A note on the SOHO MDI outage

The sun is blank–no sunspots.

Several WUWT readers have inquired about why the SOHO MDI and magnetogram image has not been updated in several days. The last update was on July 28th.

Here is the reason:

Solar and Heliospheric Observatory (SOHO) is having a minor problem. SOHO’s white light solar telescope is temporarily offline while new commands and data tables are uploaded to the spacecraft. Normal operations are expected to resume in a few days.

h/t to:

http://www.spaceweather.com

64 thoughts on “A note on the SOHO MDI outage

  1. So? Did we miss a sunspot?
    REPLY: not that I am aware of. We still have ground based telescopes – Anthony

  2. You can still see the Sun in other wavelengths on teh SOHO page; I always go as well to the STEREO web page, which shows the Sun some 30 degrees round each corner.

  3. Spotless Days
    Current Stretch: 25 days
    2009 total: 167 days (77%)
    Since 2004: 678 days
    Typical Solar Min: 485 days
    2009 just passed 1890 and could we be in for a repeat of the 1900’s?
    2007 – 1911
    2008 – 1912
    2009 – 1913
    Could be in the a spotless summer, and fall, and winter

  4. WIth the current run of 25 spotless days, the sun seems quieter than it has been for some time. Can anyone tell me how this compares with the length of other spotless periods during the present minimum? I might be wrong, but I have the impression that this has been one of the longest spotless intervals so far.

  5. This would be somewhat OT in most threads here (this one, hopefully not so much), but I have a rather fundamental question about the basic mechanics of AGW theory.
    As I understand it, in oversimplified fashion, atmospheric CO2 absorbs certain wavelengths of EM radiation. Increasing the concentration of CO2 will thus increase the temp of the air by increasing the total radiation absorbed.
    The NIPCC chart referenced in the earlier post by Ron House predicts the largest temp increase in the zone from 6 to 14 km altitude. The mythical ‘Red Spot’.
    Even if this extra warming is taking place, wouldn’t it just all radiate to space every night as the atmosphere returns to an equilibrium in that area? With the exception of cirrus type clouds, pretty much everything else is below 6 km, so the heated air might be considered to be ‘outside the blanket’, so to speak.
    As Ron House pointed out, analogies are never perfect, so here’s mine. If I leave a brick out on my porch in the sun for the day, it will grow warm. Overnight, it will cool to the ambient temperature. Take another brick and put it in the oven, and heat it to 400 degrees. At sunset put it outside with the sun warmed brick. By dawn, the two bricks will both be at the ambient temperature. In fact, I could have warmed the second brick in a kiln and it still wouldn’t have made any difference the next day. I would not have any residual Anthropogenic Backyard Warming by cooking the bricks, even if I did it every day.
    What am I missing? At the end of the day (heh!) maybe the air is warmer. But certainly by astronomical dawn the next day any extra heat is long gone along with the normal energy release quota. Where I live, the air cools more on a cloudless night than on a cloudy one. As long as the extra heat is above any clouds, I’d think it’s likely gone a few hours after sunset.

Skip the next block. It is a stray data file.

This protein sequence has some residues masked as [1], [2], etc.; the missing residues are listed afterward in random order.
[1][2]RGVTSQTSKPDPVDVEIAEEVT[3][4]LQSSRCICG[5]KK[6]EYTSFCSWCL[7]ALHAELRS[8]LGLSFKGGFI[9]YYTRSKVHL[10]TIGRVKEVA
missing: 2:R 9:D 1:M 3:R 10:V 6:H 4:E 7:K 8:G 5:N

Mike

  6. SC 24 has had 8 spotless periods “of 20 days or more” as of May 2009. My typing got ahead of my thinking.

  7. Laurence Kirk, you are correct, it is one of the longest so far. It ranks as the 4th longest currently at 25 days. Longest this minimum was 31 days.
    Longest spotless period among the modern cycles is 42 days during minimum 1996. It was the only 20+ days spotless period for that minimum. This one is counting 9 so far including the current unfinished spotless period.
    Just as the sun looked like it was ramping up, it is getting closer and closer to set a new spotless period record while the solar flux seems to be dropping sligtly again.
    For some sunspot statistics, check this page out:
    http://users.telenet.be/j.janssens/Spotless/Spotless.html#Period

  8. Thanks guys. Now I can pursue my occasional distraction by spaceweather.com even more indulgently! Every time they add another spotless day, I seem to get a little dopamine hit..
    With regards,
    Larry Kirk

  9. Jerker Andersson (13:04:51) :
    For some sunspot statistics, check this page out:
    http://users.telenet.be/j.janssens/Spotless/Spotless.html#Period

    It is an interesting page indeed. If the page is updated like the last couple of years, the next update should be early September, a month from now.
    The blue spotless days graph is competing with ~1911
    http://users.telenet.be/j.janssens/Spotless/Spotless.html#Wolf
    Will the green curve of accumulated spotless days reach 700 before the next update of the spotless days page? Maybe 800 by new year?
    http://users.telenet.be/j.janssens/Spotless/Spotless.html#Evolution

  10. Laurence Kirk (12:45:11) :
    25 days is a run, no doubt about it. There were 2 phantoms, but they can be ignored. SWPC/NOAA caught on, and ignored them.
    I ignore them too. Credit Geoff Sharp for the idea and the energy to drive the project forward.
    As for runs minus the phantom spot counts, 2008 had 60+ spotless day run and 2009 has had a 60+ day run.
    Knowing that spots in this minimum can grow out of nothing, you might as well flip a coin to say whether we’ll get another 60+ day spotless run minus the phantom spots. The way it looks right now, there’s nothing going on.

  11. SOHO is a great tool in space. It will be back. I wouldn’t mind if NASA ordered a dozen of them for backups and to keep a SOHO eye on the backside of the Sun. There’s nothing like consistency, and SOHO has given it to us.

  12. MikeW (12:54:45) :
    In your analogy, the brick does cool but the AGW theory is that a part of the heat is trapped by the green house gasses.
    I would refer you to Dr. Spencer’s blog at:
    http://www.drroyspencer.com/